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What were two Republicans thinking, calling Obama 'tar baby' and 'boy'?

Republican Rep. Doug Lamborn of Colorado and commentator Pat Buchanan, a former candidate for president, both apologized Wednesday for using racially charged terms to refer to Obama.

By Staff writer / August 3, 2011

Rep. Doug Lamborn (R) of Colorado, recently used a racially charged phrase on a Denver radio talk show.

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The specter of two national Republican figures apologizing for calling President Obama, the first African-American president, alternately a "tar baby" and "boy" gave new fuel to speculation on the left that underneath much of the criticism of the president and his policies lurks the shadow of racism.

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Last week, Rep. Doug Lamborn (R) of Colorado, on a Denver talk radio show, said, “Even if some people say, ‘Well, the Republicans should have done this or they should have done that,’ they will hold the president responsible. Now, I don’t even want to have to be associated with him. It’s like touching a tar baby and you get it, you’re stuck, and you’re a part of the problem now and you can’t get away.”

The term tar baby comes from the 19th-century Uncle Remus stories, where B'rer Fox uses a doll made of a lump of tar to trap B'rer Rabbit, who gets more stuck the more he pummels and kicks the tar baby. In more recent parlance, tar baby is widely considered racial slur.

Other Republicans, including Sen. John McCain of Arizona and former Massachusetts Gov. Mitt Romney, have in recent years apologized for using the phrase "tar baby," although in reference to various government policies and projects, not a black man.

And then Tuesday night, former GOP presidential candidate and MSNBC contributor Pat Buchanan, in a tête-à-tête with the Rev. Al Sharpton, referred to Mr. Obama as "your boy." “My what?” the Rev. Mr. Sharpton shot back. “My president, Barack Obama? What did you say?”

Mr. Buchanan hinted that he was using a boxing analogy, replying that the president was "your boy in the ring."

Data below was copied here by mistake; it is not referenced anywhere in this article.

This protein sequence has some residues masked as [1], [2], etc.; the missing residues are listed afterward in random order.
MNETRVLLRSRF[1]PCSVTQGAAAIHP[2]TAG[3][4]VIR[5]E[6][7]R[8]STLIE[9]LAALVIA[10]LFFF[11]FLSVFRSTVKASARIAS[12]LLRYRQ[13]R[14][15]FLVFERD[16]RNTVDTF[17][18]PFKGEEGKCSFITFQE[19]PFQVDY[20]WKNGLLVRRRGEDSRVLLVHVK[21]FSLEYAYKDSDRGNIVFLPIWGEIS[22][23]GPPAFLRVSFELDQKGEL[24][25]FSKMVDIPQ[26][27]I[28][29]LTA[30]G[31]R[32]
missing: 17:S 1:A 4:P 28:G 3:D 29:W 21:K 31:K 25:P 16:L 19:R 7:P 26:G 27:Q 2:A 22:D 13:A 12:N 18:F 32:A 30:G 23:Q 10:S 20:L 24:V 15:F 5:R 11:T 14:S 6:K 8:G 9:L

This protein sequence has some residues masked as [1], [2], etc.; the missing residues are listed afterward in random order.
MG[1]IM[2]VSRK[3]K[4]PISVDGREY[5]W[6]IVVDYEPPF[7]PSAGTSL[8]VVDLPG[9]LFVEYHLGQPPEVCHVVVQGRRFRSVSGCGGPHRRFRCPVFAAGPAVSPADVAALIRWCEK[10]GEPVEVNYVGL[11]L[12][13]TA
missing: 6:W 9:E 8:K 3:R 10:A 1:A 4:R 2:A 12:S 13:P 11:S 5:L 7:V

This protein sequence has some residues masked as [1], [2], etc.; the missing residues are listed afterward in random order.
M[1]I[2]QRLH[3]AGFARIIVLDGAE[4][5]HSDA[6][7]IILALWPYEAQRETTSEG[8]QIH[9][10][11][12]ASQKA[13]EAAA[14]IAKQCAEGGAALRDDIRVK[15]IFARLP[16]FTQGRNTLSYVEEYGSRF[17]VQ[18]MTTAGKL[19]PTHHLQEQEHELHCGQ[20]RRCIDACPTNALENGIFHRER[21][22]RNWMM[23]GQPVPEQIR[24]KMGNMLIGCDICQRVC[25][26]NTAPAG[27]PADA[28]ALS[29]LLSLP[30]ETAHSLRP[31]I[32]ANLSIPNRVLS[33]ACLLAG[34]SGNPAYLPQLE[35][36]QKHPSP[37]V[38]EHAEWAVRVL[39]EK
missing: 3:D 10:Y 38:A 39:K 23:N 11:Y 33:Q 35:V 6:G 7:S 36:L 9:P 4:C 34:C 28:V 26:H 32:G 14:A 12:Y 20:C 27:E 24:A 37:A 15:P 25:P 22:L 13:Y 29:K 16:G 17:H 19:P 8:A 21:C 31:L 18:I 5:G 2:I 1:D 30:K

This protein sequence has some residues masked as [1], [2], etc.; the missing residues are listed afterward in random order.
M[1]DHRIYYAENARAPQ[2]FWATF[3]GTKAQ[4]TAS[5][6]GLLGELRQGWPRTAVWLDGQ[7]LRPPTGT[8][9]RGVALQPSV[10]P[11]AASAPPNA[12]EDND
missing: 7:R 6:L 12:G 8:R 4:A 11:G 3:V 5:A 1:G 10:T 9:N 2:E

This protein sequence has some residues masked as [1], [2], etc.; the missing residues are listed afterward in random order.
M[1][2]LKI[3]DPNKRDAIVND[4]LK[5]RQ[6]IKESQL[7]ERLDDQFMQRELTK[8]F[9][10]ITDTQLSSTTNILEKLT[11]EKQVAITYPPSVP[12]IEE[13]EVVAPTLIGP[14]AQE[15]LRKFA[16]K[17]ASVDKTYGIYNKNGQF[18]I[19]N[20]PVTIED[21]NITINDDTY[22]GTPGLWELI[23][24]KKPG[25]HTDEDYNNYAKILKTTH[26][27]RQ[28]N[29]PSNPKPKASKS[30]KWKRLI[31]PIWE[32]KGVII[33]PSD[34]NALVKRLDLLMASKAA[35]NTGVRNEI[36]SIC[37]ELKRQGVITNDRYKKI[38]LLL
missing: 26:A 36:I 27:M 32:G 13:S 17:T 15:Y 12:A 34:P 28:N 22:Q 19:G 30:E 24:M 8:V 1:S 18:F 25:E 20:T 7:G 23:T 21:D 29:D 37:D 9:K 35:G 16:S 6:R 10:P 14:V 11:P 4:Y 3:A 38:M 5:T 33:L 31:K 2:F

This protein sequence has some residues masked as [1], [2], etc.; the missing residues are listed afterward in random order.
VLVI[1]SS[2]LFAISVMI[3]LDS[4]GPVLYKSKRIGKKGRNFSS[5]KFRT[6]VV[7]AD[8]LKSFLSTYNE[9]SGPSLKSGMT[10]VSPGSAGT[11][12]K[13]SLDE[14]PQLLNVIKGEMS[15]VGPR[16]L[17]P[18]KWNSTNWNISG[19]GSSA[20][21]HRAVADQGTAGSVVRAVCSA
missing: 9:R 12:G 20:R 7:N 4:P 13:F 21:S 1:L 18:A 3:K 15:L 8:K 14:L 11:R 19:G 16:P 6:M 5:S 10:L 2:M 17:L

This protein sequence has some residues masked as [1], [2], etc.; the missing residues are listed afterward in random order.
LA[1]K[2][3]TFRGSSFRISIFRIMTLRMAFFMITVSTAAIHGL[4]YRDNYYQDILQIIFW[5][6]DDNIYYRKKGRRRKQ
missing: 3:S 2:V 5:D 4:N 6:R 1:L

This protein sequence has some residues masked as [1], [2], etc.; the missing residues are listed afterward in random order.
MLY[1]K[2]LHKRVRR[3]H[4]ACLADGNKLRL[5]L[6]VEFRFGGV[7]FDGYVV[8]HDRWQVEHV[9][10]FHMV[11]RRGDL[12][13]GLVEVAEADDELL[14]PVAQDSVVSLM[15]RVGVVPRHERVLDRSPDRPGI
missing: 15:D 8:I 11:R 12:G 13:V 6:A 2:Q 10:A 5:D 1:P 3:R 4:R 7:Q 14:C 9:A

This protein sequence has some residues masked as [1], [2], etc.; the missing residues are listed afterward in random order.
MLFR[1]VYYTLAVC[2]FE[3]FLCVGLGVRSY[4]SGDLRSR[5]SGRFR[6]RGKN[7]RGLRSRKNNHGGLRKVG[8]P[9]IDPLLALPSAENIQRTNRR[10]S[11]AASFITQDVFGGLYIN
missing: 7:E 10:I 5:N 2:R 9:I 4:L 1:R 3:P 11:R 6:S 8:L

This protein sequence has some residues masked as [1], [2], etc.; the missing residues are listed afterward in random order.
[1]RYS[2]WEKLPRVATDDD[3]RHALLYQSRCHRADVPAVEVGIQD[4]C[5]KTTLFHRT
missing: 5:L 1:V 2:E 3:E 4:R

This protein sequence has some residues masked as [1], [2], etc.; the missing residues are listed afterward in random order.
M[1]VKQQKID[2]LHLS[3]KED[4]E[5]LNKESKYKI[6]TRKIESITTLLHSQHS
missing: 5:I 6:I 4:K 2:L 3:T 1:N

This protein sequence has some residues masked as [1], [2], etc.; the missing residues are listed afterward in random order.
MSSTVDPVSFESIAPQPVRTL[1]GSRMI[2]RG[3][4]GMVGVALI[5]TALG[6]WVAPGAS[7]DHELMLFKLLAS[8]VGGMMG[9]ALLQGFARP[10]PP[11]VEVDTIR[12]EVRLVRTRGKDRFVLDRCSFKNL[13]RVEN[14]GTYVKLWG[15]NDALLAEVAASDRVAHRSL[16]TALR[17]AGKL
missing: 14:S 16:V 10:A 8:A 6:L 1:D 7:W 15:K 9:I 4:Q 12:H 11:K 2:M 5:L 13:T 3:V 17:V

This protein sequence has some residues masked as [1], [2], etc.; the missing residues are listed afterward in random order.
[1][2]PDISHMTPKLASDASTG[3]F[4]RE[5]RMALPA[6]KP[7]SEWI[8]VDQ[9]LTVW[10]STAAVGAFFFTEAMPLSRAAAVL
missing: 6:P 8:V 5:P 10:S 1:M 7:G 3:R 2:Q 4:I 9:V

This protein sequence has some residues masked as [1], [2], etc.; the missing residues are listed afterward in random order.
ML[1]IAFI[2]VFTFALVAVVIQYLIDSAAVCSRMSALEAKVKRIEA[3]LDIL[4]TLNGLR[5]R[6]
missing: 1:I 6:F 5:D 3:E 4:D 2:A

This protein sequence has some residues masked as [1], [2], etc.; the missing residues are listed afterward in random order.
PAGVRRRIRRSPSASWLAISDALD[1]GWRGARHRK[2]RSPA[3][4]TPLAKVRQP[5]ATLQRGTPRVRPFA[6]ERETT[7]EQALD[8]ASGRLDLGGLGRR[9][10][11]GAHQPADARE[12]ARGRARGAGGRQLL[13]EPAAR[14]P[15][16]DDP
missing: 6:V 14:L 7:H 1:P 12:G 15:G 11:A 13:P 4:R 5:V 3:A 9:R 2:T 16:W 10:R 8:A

Representative Lamborn, who apologized to Obama in a letter, said in a separate statement Wednesday that he shouldn't have used a term "that some find insensitive" and that he meant to criticize presidential policies that have "created an economic quagmire for the nation, and [which] are responsible for the dismal economic conditions our country faces."

“Some folks took what I said as some kind of a slur,” Mr. Buchanan said on Wednesday. “None was meant, none was intended, none was delivered.”

Nevertheless, to some critics, the gaffes are illuminating bits of evidence to underscore what many believe is an essentially racist view of Obama by some in America's conservative circles.

Given that language is the primary purveyor of people's deepest thoughts, as well as the fact that language use is often unconscious, "even a slip of the tongue can reflect the kind of prevalence of racism that still exists within our culture," says Shawn Parry-Giles, director of the Center for Political Communication and Civic Leadership at the University of Maryland in College Park. "Progressives would say it's part of a larger conspiracy to target voters to use Obama's race as a means to help defeat him."

For especially conservative critics of the president, on the other hand, the gaffes hint how the shifting sands of language and perception have become intensified in the not-quite-post-racial Obama era, when some attempts to criticize the president have far overshot the lines of political correctness.

Progressives and tea party members, moreover, continue to be embroiled in a war of words and images in which liberals charge tea partyers with latent racism for some depictions of Obama, and tea party folks say their critics use derogatory terms tied to social class.

"You talk about intent and reception in politics, where intent does matter, but reception is everything," says Professor Parry-Giles. "In an ideal world, when these situations happen, they can be a source of productive discussion about how language can harm and hurt, and that what may have been appropriate 20 years ago or part of the vernacular is no longer there. Oftentimes, though, it just ends up being a partisan moment on either side."

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